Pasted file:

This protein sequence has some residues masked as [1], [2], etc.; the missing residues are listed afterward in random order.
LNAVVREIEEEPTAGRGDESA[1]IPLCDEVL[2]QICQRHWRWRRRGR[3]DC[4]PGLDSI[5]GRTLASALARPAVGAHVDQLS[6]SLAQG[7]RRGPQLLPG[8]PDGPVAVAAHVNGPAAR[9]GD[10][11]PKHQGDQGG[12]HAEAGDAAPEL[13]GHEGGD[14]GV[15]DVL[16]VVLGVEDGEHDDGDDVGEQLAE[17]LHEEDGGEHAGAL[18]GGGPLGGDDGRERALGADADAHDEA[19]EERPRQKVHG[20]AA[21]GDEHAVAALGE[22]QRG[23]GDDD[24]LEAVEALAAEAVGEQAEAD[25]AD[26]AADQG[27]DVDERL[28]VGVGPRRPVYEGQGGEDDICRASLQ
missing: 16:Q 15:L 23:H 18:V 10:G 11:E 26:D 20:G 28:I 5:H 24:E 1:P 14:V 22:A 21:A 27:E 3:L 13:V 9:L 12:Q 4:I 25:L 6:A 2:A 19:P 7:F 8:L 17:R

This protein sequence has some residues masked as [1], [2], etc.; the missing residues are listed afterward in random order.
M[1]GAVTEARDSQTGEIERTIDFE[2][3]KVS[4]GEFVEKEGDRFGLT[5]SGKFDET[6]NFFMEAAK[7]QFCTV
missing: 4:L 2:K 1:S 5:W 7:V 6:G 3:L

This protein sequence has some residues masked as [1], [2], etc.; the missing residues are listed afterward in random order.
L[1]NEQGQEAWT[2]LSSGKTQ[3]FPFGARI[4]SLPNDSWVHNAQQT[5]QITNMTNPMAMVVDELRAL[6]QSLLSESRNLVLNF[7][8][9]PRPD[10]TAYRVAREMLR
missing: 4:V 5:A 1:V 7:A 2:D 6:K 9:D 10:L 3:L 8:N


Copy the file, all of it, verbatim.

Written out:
This protein sequence has some residues masked as [1], [2], etc.; the missing residues are listed afterward in random order.
LNAVVREIEEEPTAGRGDESA[1]IPLCDEVL[2]QICQRHWRWRRRGR[3]DC[4]PGLDSI[5]GRTLASALARPAVGAHVDQLS[6]SLAQG[7]RRGPQLLPG[8]PDGPVAVAAHVNGPAAR[9]GD[10][11]PKHQGDQGG[12]HAEAGDAAPEL[13]GHEGGD[14]GV[15]DVL[16]VVLGVEDGEHDDGDDVGEQLAE[17]LHEEDGGEHAGAL[18]GGGPLGGDDGRERALGADADAHDEA[19]EERPRQKVHG[20]AA[21]GDEHAVAALGE[22]QRG[23]GDDD[24]LEAVEALAAEAVGEQAEAD[25]AD[26]AADQG[27]DVDERL[28]VGVGPRRPVYEGQGGEDDICRASLQ
missing: 16:Q 15:L 23:H 18:V 10:G 11:E 26:D 20:G 28:I 5:H 24:E 1:P 14:V 22:A 21:A 27:E 3:L 13:V 9:L 12:Q 4:I 25:L 6:A 2:A 19:P 7:F 8:L 17:R

This protein sequence has some residues masked as [1], [2], etc.; the missing residues are listed afterward in random order.
M[1]GAVTEARDSQTGEIERTIDFE[2][3]KVS[4]GEFVEKEGDRFGLT[5]SGKFDET[6]NFFMEAAK[7]QFCTV
missing: 4:L 2:K 1:S 5:W 7:V 6:G 3:L

This protein sequence has some residues masked as [1], [2], etc.; the missing residues are listed afterward in random order.
L[1]NEQGQEAWT[2]LSSGKTQ[3]FPFGARI[4]SLPNDSWVHNAQQT[5]QITNMTNPMAMVVDELRAL[6]QSLLSESRNLVLNF[7][8][9]PRPD[10]TAYRVAREMLR
missing: 4:V 5:A 1:V 7:A 2:D 6:K 9:D 10:L 3:L 8:N